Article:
Dying in a video game was once as commonplace as running or jumping, so much so that not dying was usually the driving mechanic behind most releases. However, if you look at many games from the last few years, death has become less of an influential factor. In order to make games more accessible to players, many developers have opted out of including some kind of a consequence for dying (also known as "failing") in their games. Whatever way you look at it, death has become a bit of a taboo. However, Konami's latest release, NeverDead, makes no apologies for not allowing its lead character to die, in fact, it's a huge part of the story.
Something went very wrong 500 years ago when demon hunter Bryce Boltzmann and his wife Cypher tried to destroy the demon king Astaroth. Cypher was lost and Bryce was cursed to live as an immortal, inside a human's body, for all of eternity. Fast-forward to modern day demon hunting, and Bryce has taken a position with NADA, a group dedicated to protecting humans from demons, and the world is on the verge of a cataclysmic invasion . NeverDead quickly unfolds as Bryce and his current partner Arcadia attempts to stop a new demon uprising, and take down Astaroth for good.
Falling To Pieces
The main gameplay gimmick in NeverDead is actually quite original: Bryce can't be killed, but he can be maimed, dismembered, decapitated, and split into multiple pieces. Even though he can't die, keeping him together is fundamental to keeping the game going. While the game is still playable with Bryce literally all over the place, it's a lot easier to take down Hell's minions with two arms and two legs attached to a torso, instead of just a disembodied head rolling around.
One of the best things about NeverDead is that just about everything in the game can be upgraded. Experience points are accrued as Bryce kills demons, which can be spent on new features that are unlocked at the end of each chapter. While there are a limited number of slots that house the equipped features, players can mix and match to fit their unique gameplay style.
Multiplayer isn’t a huge focus in NeverDead, but there are a small handful of co-op and competitive modes included. While there isn't really anything that's too groundbreaking here, sinking some time into them can be somewhat rewarding for a couple reason. First off, multiplayer unlocks experience points that can be used to upgrade your character in the single player campaign, and the extra XP can come in handy for some of the more expensive features. The second interesting point is that you can't really die in multiplayer either, which offers a nice twist on the traditional gameplay. The traditional modes are structured to adapt, and keeping track of who just blew you up is much easier, because they never leave your screen.
Gameplay Falls Apart
Bryce falling to pieces may be the main selling point of NeverDead, but it can also be its most frustrating. When he dwindles down to just a head, he's vulnerable to one particular type of character, the Grandbaby, which inhales him into its stomach. Unless you time a mini-game button press perfectly, you'll be doomed to be slowly digested for all of eternity, technically putting an end to gameplay ("dying"). For the most part, the Grandbabies are not the issue (even though they seem to constantly respawn), it's controlling Bryce's head as it rolls around the battlegrounds. Much like other games where you're maneuvering a sphere around the screen, head-based gameplay can feel like you're battling with the controller. While it's one of those features that can be upgraded, players might get frustrated well before it becomes an option.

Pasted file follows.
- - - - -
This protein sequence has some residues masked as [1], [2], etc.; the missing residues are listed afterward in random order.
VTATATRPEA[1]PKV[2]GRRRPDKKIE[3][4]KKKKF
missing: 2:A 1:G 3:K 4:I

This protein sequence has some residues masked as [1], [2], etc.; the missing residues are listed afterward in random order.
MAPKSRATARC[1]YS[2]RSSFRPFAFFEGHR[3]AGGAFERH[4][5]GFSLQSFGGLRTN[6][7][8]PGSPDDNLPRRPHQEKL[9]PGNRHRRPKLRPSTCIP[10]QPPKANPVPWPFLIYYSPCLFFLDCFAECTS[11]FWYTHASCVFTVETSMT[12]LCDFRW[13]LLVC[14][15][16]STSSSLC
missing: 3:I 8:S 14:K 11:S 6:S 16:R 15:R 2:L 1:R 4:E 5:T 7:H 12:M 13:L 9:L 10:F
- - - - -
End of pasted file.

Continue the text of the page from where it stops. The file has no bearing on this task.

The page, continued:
The gameplay in NeverDead is such that Bryce is in constant communication with his NADA partner, Acadia. Unfortunately, the emphasis there is on "constant". The two either chatter back and forth throughout every battle scene, or, when they aren't coordinating, Bryce breaks the silence with less than witty jokes about what's happening in the game. The frequent chatter takes the game from NeverDead to NeverShutup pretty quickly.
The (Over) Power of the Sword
The cutscenes that show Bryce's backstory make it abundantly clear that they took place 500 years ago, when all our hero had to hunt Astaroth was his trusty blade. However, since the game takes place in the modern world, our hero is packing an arsenal of guns in addition to his trusty blade. With 500 years worth of practice Bryce seems to have mastered his sword tweaking the weapon balance in NeverDead. This balancing act takes the game from from a dual-wielding third person shooter and transforms it into another hack-n-slash title.
NeverDead offers some unique gameplay mechanics with an extensive upgrade system which helps set the game outside of the standard shooter box. Beyond that, the game gets to be a little frustrating, with control issue hampering repetitive battles with the same basic enemies from start to finish, all while your character won't stop making bad jokes. NeverDead is far from perfect, but if you're looking to step a little bit outside of your comfort zone to trying something new (and you're willing to fight with your controller a little bit) you might want to spend some time with this release. At the very least, how many other games out there are going to let you roll around as just the head of the game's main character. Not many.